Transcatheter aortic valve implantation for high-risk patients with severe aortic stenosis: A systematic review

Department of Cardiothoracic Surgery, The University of Sydney, Royal Prince Alfred Hospital, Sydney 2050, Australia.
The Journal of thoracic and cardiovascular surgery (Impact Factor: 3.99). 10/2009; 139(6):1519-28. DOI: 10.1016/j.jtcvs.2009.08.037
Source: PubMed

ABSTRACT The present systematic review objectively assessed the safety and clinical effectiveness of transcatheter aortic valve implantation for patients at high surgical risk with severe aortic stenosis.
Electronic searches were performed in 6 databases from January 2000 to March 2009. The end points included feasibility, safety, efficacy, and durability. Clinical effectiveness was synthesized through a narrative review with full tabulation of results of all included studies.
The current evidence on transcatheter aortic valve implantation for aortic stenosis is limited to short-term observational studies. The overall procedural success rates ranged from 74% to 100%. The incidence of major adverse events included 30-day mortality (0%-25%), major ventricular tachyarrhythmia (0%-4%), myocardial infarction (0%-15%), cardiac tamponade (2%-10%), stroke (0%-10%), conversion to surgery (0%-8%), moderate to major paravalvular leak (4%-35%), vascular complication (8%-17%), valve-in-valve procedure (2%-12%), and aortic dissection/perforation (0%-4%). The overall 30-day major adverse cardiovascular and cerebral events ranged from 3% to 35%. The mean aortic valve area ranged from 0.5 to 0.8 cm(2) before and 1.3 to 2.0 cm(2) after transcatheter aortic valve implantation. The mean pressure gradient ranged from 34 to 58 mm Hg before and 3 to 12 mm Hg after transcatheter aortic valve implantation. There was no significant deterioration in echocardiography measurements during the assessment period. Death rate at 6 months postprocedure ranged from 18% to 48%. No studies had adequate follow-up to reliably evaluate long-term outcomes.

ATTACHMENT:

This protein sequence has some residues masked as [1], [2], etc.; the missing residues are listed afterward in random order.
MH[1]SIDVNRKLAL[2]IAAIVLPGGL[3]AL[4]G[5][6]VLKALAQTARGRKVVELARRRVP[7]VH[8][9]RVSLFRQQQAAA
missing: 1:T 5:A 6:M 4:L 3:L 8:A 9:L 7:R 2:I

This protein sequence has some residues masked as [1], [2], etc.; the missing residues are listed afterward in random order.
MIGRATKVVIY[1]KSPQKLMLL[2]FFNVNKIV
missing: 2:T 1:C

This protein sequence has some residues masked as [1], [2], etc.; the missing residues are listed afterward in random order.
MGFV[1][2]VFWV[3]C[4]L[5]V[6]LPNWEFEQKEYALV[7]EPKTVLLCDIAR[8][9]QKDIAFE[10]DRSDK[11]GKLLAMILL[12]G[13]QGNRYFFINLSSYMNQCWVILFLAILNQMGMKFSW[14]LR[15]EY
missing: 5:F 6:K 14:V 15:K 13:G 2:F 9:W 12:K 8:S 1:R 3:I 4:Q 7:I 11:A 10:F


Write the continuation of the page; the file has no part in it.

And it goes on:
The procedure has a potential for serious complications. Although short-term efficacy based on echocardiography measurements is good, there is little evidence on long-term outcomes. The use of transcatheter aortic valve implantation should be considered only within the boundaries of clinical trials.

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Available from: Michael P Vallely, Jul 16, 2015
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    • "Valve misplacement, eccentric local plaque and insufficient oversizing are the principal reasons for this complication [9]. Aortic dissection or perforation is reported between 0% and 4% [7]. Partial or complete coronary occlusion was reported in 0.6% of T-AVI cases in the SOURCE registry [3] (Fig. 2). "
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    ABSTRACT: Transcatheter aortic valve implantation (T-AVI) has shown good results in high-risk patients with severe aortic stenosis. Throughout the whole process of T-AVI, different imaging modalities are indispensable. Preoperatively, multislice computed tomography, angiography and transesophageal echo (TEE) are utilized for patient selection, valve selection, approach selection and the planning of implant placement. Intraoperatively, angiography and TEE are used for controlling placement of the guidewire and valve positioning. Quality control and follow-up require TEE imaging and can require additional CT or angiography studies. In the first half of this paper, we discuss the applicability of different imaging modalities for T-AVI in the light of the current best practice. In the second half of this paper, we present an overview on research projects in medical engineering which aim at development of image-based methods for increasing patient safety during T-AVI. Template-based implantation planning, as it is applied in dental, orthopedic and other surgical disciplines, is proposed as an aid during implant selection in order to help reduce the incidence of complications such as atrioventricular node block and paravalvular leaks. Current research tries to apply state-of-the-art engineering techniques, such as computational fluid dynamics to optimize valve selection and positioning. For intraoperative assistance during valve positioning, real-time image processing methods are proposed to track target landmarks and the stented valve.
    04/2011; 2011(1). DOI:10.5339/ahcsps.2011.3
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